(Photo by Dana Grossman)

The Brooklyn Bowl, more well-known for its DJ sets and…well…bowling, isn’t the ideal venue for a rock concert. Despite the bum location, School of Seven Bells still played to a sold-out crowd in Williamsburg, ready to play their special brand of electronic dream pop. One might expect the sound of bowling balls crashing against pins to interrupt the music, but there was certainly enough noise coming from the stage to drown even that out. Unfortunately, not all of this noise was pleasant to the ears.

Before the crowd got a chance to lose themselves in School of Seven Bells’ set, they were treated to two very different opening acts. Both Shigeto and Active Child may seem like odd choices for the show, but they represented two sides of the Seven Bells coin. Combine Shigeto’s electronic noise art with Active Child’s gospel-tinged ambience and you essentially have written the formula for the headlining act.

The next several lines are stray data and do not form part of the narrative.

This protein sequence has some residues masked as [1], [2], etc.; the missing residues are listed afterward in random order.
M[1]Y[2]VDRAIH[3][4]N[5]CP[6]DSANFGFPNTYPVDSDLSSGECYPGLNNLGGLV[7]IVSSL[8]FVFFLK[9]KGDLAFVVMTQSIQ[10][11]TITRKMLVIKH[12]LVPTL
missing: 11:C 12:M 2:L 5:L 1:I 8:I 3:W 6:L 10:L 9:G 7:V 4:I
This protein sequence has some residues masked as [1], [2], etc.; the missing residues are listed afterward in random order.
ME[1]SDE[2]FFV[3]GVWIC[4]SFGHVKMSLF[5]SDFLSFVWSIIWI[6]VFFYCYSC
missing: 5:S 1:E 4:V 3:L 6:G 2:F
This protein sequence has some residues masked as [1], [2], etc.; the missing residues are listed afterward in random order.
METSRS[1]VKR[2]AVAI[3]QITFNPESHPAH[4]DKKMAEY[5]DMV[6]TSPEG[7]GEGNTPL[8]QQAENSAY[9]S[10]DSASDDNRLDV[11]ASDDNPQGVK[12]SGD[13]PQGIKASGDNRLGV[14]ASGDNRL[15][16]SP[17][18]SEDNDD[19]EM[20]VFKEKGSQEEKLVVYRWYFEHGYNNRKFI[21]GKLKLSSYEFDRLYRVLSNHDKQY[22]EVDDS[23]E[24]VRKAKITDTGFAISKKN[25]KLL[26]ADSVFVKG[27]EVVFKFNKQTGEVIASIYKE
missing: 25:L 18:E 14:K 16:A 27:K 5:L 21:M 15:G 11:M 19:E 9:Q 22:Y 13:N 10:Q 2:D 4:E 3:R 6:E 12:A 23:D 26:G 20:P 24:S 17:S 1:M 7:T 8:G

Shigeto’s Zachary Saginaw, touring member/drummer for Seven Bells, brought on a friend to join him as guitarist and fellow synthesizer player. The musically mental compilation was a mix of drums, guitar, and electronica, giving the venue an ambient and almost rave-like sound. While their abstract and improvised-sounding music was attention-grabbing at first, the length of their act (about 45 minutes) combined with their style led to some redundancy. With no clear songs, it faded into little more than background noise after half an hour or so. While Saginaw’s impressive drum solo at some point brought some more life to the ambience, he didn’t even give time for the audience to applaud before heading right back to the synthesizer. The lesson here? It’s tough to listen to rave music if there are no opportunities to dance.